I went on a tour of a daycare preschool for my 10 month old this morning. I saw a lot of happy kids, and I saw one kid on her first day, crying. And then I saw teachers comforting her. They were unsuccessful, but they kept trying to reassure her in a calm and persistent manner. I was touched by their caring.

And then I had a flashback to my first day of preschool. It was 1977 in New York City. I dressed up in my favorite red dress and black patent shoes. My hair was in ponytails. My parents saw me off to the bus. I held the hand of the bus driver and they took pictures. In those pictures, I look like I’m holding my breath. I probably was.

When the bus took off, I started crying hysterically. The bus driver had to pull over and strap me in, because I pummeled the windows, hoping I could get him to stop and drive me back home. But we continued on to school.

I spoke no English. I was born in the States, but my parents didn’t want me to speak with an accent; they’d experienced endless pain in their early years in the United States because they spoke accented English, and did not want me to live through the same. They took me to the preschool administrator and asked what they could do. “I’ll teach her English,” she said. “Don’t teach her a word.”

So I showed up at preschool with only the words, “Where is the bathroom?” burned in my memory.

The bathroom is where I would spend the first three days of preschool.

I was scared. I spoke no English. I had not ever been separated from my family for this long. And I cried. I cried with hysterics. I was frustrated. I kept trying to speak Korean, and screamed it, thinking that the louder I spoke, the better chances I’d be heard.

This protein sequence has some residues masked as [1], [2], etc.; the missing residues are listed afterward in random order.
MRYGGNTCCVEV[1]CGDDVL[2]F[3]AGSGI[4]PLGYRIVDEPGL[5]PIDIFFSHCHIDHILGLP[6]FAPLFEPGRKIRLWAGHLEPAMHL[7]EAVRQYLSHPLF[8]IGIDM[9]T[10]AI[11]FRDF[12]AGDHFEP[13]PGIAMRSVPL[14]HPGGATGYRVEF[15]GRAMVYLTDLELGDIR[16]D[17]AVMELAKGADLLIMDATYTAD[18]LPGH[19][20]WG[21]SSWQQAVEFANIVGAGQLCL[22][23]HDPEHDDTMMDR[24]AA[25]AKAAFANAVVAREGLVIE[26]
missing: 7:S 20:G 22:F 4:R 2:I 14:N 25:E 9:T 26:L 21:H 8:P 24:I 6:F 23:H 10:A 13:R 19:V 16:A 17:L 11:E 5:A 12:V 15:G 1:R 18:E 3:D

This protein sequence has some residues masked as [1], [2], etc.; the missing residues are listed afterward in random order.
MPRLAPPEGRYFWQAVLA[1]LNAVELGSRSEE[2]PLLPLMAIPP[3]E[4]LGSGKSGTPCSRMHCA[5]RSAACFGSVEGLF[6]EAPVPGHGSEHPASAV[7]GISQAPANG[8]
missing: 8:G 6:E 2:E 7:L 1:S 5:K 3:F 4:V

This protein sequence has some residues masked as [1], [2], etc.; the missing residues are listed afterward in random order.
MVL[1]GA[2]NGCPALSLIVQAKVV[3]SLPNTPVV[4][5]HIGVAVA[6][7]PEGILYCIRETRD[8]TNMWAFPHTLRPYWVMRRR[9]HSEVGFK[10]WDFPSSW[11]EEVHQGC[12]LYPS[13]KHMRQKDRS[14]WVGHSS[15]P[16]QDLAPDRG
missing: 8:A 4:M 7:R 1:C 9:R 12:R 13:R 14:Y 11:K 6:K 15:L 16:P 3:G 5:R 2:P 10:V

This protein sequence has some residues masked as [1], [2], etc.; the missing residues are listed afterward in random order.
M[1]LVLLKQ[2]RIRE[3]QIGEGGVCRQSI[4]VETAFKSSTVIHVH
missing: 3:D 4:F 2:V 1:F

The teachers grew frustrated with me. And dragged me to the bathroom. And locked me in a bathroom stall. They put a chair against the stall. And I could understand that they were saying, “Stay there until you stop crying.”

I cried. I kicked the metal walls. They came in and I understood they were telling me to stop doing so. I did not. I kept kicking and screaming.

I spent the entire day in the bathroom stall.

I spent the second day of preschool in the bathroom stall, too.

And the third.

I don’t remember being let out. I don’t remember what happened to end it all. But I remember being locked in there. I’ll never forget being locked in there and being ignored with all the pain I had as a four year old. And that is how I feel with my pain to this day–locked in a stall, without the key, hidden, and alone. And only allowed to come out once I stop crying.

In other news, I was diagnosed with postpartum depression a month and a half ago. I’m okay now. It’s like waking up from a living nightmare. One in which I lost half my hair. In which I realized I’d neglected my life and half of my life had fallen apart. It was hell. And now there’s light. And I’m back.


Filed under Motherhood, Parenthood, The Personal

2 responses to “Locked

  1. Wow. What awful daycare people. I’d be furious if I found out my kid had been treated like that. I don’t remember daycare — my parents said when they came to pick me up the teacher asked if i was “retarded” bc I didn’t really talk and was quiet. They were like, “She doesn’t speak English.” I remember the first day of preschool though, my mom taking my in. I didn’t speak English then either, but in my memory I understand what another little girl said to me (in actuality my mom translated for me), and let her lead me to the carpet where the teacher was reading to us. I looked back once at the little window, and my mom was there watching. I looked back again, and she was gone. I don’t remember if I was disappointed. I don’t remember crying. I feel lucky that I had a loving teacher to transition me when it could have been horrible. I cannot believe your preschool treated you in such a fashion. And that you remember it with such clarity to this day. How awfully traumatic. 😦 Those people had no business working with little kids. Luckily now, you’re an adult, and most of the time you have the key or even the strength to kick those doors down… even if it doesn’t always feel like it. ❤

  2. Wow, major trauma! It’s hard to fully trust a daycare for your kids. But much better when you can drop in here and there completely unexpectedly and ‘spy’ on your kid!

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